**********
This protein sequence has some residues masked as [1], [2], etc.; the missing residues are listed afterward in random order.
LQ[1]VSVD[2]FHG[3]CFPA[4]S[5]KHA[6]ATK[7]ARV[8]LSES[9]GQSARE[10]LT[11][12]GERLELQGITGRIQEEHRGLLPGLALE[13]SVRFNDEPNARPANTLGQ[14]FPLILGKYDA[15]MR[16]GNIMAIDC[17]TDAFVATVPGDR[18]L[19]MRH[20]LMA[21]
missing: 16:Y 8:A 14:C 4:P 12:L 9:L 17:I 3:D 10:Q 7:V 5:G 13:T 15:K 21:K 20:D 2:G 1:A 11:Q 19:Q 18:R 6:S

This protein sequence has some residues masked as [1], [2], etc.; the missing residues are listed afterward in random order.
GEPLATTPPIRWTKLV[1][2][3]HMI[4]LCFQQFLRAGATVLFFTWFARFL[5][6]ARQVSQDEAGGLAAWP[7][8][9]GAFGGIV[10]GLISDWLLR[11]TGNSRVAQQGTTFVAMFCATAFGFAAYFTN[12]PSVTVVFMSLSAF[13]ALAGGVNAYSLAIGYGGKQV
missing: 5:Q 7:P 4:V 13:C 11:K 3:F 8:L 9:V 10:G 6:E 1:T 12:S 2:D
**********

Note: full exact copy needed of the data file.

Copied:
This protein sequence has some residues masked as [1], [2], etc.; the missing residues are listed afterward in random order.
LQ[1]VSVD[2]FHG[3]CFPA[4]S[5]KHA[6]ATK[7]ARV[8]LSES[9]GQSARE[10]LT[11][12]GERLELQGITGRIQEEHRGLLPGLALE[13]SVRFNDEPNARPANTLGQ[14]FPLILGKYDA[15]MR[16]GNIMAIDC[17]TDAFVATVPGDR[18]L[19]MRH[20]LMA[21]
missing: 16:Y 8:A 14:C 4:P 12:L 9:L 17:I 3:D 10:Q 7:V 5:G 13:T 15:K 21:K 20:D 2:G 1:A 11:Q 19:Q 18:R 6:S

This protein sequence has some residues masked as [1], [2], etc.; the missing residues are listed afterward in random order.
GEPLATTPPIRWTKLV[1][2][3]HMI[4]LCFQQFLRAGATVLFFTWFARFL[5][6]ARQVSQDEAGGLAAWP[7][8][9]GAFGGIV[10]GLISDWLLR[11]TGNSRVAQQGTTFVAMFCATAFGFAAYFTN[12]PSVTVVFMSLSAF[13]ALAGGVNAYSLAIGYGGKQV
missing: 5:Q 7:P 4:V 13:C 11:K 3:F 8:L 9:V 10:G 6:E 1:T 12:S 2:D